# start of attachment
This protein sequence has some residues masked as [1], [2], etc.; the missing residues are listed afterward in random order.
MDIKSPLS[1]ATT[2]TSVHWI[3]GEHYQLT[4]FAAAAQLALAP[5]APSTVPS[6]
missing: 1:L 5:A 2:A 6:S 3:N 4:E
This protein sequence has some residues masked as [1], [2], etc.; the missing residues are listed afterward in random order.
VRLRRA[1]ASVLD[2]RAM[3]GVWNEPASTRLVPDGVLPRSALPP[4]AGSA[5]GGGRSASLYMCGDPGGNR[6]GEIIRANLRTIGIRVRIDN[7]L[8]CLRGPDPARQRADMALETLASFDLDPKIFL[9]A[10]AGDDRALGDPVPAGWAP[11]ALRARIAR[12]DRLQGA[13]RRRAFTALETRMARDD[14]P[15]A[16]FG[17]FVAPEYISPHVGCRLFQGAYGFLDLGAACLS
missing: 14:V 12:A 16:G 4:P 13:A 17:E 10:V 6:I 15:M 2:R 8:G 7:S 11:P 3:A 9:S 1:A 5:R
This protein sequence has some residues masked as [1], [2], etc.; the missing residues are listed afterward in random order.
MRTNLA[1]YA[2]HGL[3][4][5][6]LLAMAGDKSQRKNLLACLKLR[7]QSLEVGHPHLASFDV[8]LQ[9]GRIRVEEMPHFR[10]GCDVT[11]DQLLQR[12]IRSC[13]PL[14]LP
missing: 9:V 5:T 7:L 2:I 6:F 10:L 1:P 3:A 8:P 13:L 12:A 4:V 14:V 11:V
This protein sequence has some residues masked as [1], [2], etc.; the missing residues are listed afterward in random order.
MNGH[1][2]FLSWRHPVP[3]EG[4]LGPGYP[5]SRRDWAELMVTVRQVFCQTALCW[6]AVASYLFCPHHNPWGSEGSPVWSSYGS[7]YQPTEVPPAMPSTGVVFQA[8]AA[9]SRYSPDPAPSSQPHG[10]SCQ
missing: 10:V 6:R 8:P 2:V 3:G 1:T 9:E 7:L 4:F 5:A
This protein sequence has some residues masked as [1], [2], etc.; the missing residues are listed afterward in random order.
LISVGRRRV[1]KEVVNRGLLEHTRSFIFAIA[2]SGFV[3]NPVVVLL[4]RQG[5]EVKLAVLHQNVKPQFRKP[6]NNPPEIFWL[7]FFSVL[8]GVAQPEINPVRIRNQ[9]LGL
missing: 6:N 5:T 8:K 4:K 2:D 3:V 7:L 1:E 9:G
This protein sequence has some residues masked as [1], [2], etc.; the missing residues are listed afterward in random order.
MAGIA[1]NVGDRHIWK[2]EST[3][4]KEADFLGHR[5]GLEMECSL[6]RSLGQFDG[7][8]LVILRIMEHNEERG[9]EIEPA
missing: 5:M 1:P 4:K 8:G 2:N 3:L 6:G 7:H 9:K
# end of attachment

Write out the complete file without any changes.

This protein sequence has some residues masked as [1], [2], etc.; the missing residues are listed afterward in random order.
MDIKSPLS[1]ATT[2]TSVHWI[3]GEHYQLT[4]FAAAAQLALAP[5]APSTVPS[6]
missing: 1:L 5:A 2:A 6:S 3:N 4:E
This protein sequence has some residues masked as [1], [2], etc.; the missing residues are listed afterward in random order.
VRLRRA[1]ASVLD[2]RAM[3]GVWNEPASTRLVPDGVLPRSALPP[4]AGSA[5]GGGRSASLYMCGDPGGNR[6]GEIIRANLRTIGIRVRIDN[7]L[8]CLRGPDPARQRADMALETLASFDLDPKIFL[9]A[10]AGDDRALGDPVPAGWAP[11]ALRARIAR[12]DRLQGA[13]RRRAFTALETRMARDD[14]P[15]A[16]FG[17]FVAPEYISPHVGCRLFQGAYGFLDLGAACLS
missing: 14:V 12:A 16:G 4:P 13:A 17:E 10:V 6:I 15:M 2:R 8:G 7:S 11:P 3:A 9:S 1:A 5:R
This protein sequence has some residues masked as [1], [2], etc.; the missing residues are listed afterward in random order.
MRTNLA[1]YA[2]HGL[3][4][5][6]LLAMAGDKSQRKNLLACLKLR[7]QSLEVGHPHLASFDV[8]LQ[9]GRIRVEEMPHFR[10]GCDVT[11]DQLLQR[12]IRSC[13]PL[14]LP
missing: 9:V 5:T 7:L 2:I 6:F 10:L 1:P 3:A 8:P 13:L 12:A 4:V 14:V 11:V
This protein sequence has some residues masked as [1], [2], etc.; the missing residues are listed afterward in random order.
MNGH[1][2]FLSWRHPVP[3]EG[4]LGPGYP[5]SRRDWAELMVTVRQVFCQTALCW[6]AVASYLFCPHHNPWGSEGSPVWSSYGS[7]YQPTEVPPAMPSTGVVFQA[8]AA[9]SRYSPDPAPSSQPHG[10]SCQ
missing: 10:V 6:R 8:P 2:V 3:G 1:T 9:E 7:L 4:F 5:A
This protein sequence has some residues masked as [1], [2], etc.; the missing residues are listed afterward in random order.
LISVGRRRV[1]KEVVNRGLLEHTRSFIFAIA[2]SGFV[3]NPVVVLL[4]RQG[5]EVKLAVLHQNVKPQFRKP[6]NNPPEIFWL[7]FFSVL[8]GVAQPEINPVRIRNQ[9]LGL
missing: 6:N 5:T 8:K 4:K 2:D 3:V 7:L 1:E 9:G
This protein sequence has some residues masked as [1], [2], etc.; the missing residues are listed afterward in random order.
MAGIA[1]NVGDRHIWK[2]EST[3][4]KEADFLGHR[5]GLEMECSL[6]RSLGQFDG[7][8]LVILRIMEHNEERG[9]EIEPA
missing: 5:M 1:P 4:K 8:G 2:N 3:L 6:G 7:H 9:K